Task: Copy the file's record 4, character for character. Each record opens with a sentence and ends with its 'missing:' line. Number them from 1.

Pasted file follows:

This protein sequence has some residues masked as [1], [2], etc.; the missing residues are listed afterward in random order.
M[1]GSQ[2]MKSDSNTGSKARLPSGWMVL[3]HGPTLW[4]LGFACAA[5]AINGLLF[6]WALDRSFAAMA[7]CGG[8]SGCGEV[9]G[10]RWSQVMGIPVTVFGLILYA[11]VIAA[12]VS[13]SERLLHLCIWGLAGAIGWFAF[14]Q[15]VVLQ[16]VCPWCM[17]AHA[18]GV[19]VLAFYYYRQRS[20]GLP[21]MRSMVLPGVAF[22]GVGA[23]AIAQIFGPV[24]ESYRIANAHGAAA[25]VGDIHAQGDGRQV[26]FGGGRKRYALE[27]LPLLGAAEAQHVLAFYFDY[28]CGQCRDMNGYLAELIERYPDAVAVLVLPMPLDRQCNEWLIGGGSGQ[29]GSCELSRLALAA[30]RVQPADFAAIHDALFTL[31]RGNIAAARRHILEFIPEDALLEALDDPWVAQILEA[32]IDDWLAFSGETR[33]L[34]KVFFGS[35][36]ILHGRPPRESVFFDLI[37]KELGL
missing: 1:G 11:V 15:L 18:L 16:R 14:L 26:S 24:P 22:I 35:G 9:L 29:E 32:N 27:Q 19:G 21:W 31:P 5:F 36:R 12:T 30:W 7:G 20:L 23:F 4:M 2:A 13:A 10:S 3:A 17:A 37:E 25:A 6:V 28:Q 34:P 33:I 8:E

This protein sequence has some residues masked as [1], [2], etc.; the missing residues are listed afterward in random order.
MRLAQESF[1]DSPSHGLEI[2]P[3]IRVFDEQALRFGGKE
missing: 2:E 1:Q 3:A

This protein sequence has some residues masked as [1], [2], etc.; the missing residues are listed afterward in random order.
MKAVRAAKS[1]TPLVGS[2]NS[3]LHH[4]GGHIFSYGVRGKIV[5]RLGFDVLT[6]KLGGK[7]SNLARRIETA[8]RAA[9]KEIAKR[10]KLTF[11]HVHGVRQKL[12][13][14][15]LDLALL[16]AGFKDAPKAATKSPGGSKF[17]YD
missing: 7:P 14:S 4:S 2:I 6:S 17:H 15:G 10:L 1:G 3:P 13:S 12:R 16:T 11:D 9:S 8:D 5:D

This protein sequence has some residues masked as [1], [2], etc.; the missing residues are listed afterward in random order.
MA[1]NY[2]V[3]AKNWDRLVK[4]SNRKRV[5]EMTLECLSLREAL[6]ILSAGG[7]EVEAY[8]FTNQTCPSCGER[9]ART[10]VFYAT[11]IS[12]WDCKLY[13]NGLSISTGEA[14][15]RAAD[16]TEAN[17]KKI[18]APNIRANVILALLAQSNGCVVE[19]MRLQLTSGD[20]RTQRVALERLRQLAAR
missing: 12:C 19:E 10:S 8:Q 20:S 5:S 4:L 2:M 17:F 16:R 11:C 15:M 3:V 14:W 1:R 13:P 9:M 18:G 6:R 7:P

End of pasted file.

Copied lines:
This protein sequence has some residues masked as [1], [2], etc.; the missing residues are listed afterward in random order.
MA[1]NY[2]V[3]AKNWDRLVK[4]SNRKRV[5]EMTLECLSLREAL[6]ILSAGG[7]EVEAY[8]FTNQTCPSCGER[9]ART[10]VFYAT[11]IS[12]WDCKLY[13]NGLSISTGEA[14][15]RAAD[16]TEAN[17]KKI[18]APNIRANVILALLAQSNGCVVE[19]MRLQLTSGD[20]RTQRVALERLRQLAAR
missing: 12:C 19:E 10:S 8:Q 20:S 5:S 4:L 2:M 17:F 16:R 11:C 15:M 3:V 14:W 1:R 13:P 9:M 18:G 6:R 7:P